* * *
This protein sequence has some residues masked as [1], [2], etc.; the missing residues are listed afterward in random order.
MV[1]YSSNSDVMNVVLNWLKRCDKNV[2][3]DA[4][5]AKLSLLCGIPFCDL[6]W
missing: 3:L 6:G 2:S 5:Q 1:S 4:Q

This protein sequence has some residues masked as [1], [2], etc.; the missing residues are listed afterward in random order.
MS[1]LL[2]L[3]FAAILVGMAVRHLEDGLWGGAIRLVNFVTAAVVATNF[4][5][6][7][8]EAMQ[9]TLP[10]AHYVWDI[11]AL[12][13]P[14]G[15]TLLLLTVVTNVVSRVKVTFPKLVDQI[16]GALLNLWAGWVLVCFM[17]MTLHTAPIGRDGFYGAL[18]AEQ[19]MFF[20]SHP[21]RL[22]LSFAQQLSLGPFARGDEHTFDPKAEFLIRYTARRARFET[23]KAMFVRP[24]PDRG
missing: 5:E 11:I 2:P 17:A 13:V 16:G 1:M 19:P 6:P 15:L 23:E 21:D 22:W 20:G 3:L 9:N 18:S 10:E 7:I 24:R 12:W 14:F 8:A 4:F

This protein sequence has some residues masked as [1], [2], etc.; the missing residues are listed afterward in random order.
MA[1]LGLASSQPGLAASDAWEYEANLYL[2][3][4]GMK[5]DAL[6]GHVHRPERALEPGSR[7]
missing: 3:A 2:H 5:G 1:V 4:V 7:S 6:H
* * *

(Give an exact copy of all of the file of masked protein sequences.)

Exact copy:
This protein sequence has some residues masked as [1], [2], etc.; the missing residues are listed afterward in random order.
MV[1]YSSNSDVMNVVLNWLKRCDKNV[2][3]DA[4][5]AKLSLLCGIPFCDL[6]W
missing: 3:L 6:G 2:S 5:Q 1:S 4:Q

This protein sequence has some residues masked as [1], [2], etc.; the missing residues are listed afterward in random order.
MS[1]LL[2]L[3]FAAILVGMAVRHLEDGLWGGAIRLVNFVTAAVVATNF[4][5][6][7][8]EAMQ[9]TLP[10]AHYVWDI[11]AL[12][13]P[14]G[15]TLLLLTVVTNVVSRVKVTFPKLVDQI[16]GALLNLWAGWVLVCFM[17]MTLHTAPIGRDGFYGAL[18]AEQ[19]MFF[20]SHP[21]RL[22]LSFAQQLSLGPFARGDEHTFDPKAEFLIRYTARRARFET[23]KAMFVRP[24]PDRG
missing: 5:E 11:I 2:P 17:A 13:V 16:G 1:M 19:P 6:P 15:L 23:E 21:D 22:W 20:G 3:L 9:N 18:S 10:E 7:I 24:R 12:W 14:F 8:A 4:F

This protein sequence has some residues masked as [1], [2], etc.; the missing residues are listed afterward in random order.
MA[1]LGLASSQPGLAASDAWEYEANLYL[2][3][4]GMK[5]DAL[6]GHVHRPERALEPGSR[7]
missing: 3:A 2:H 5:G 1:V 4:V 7:S 6:H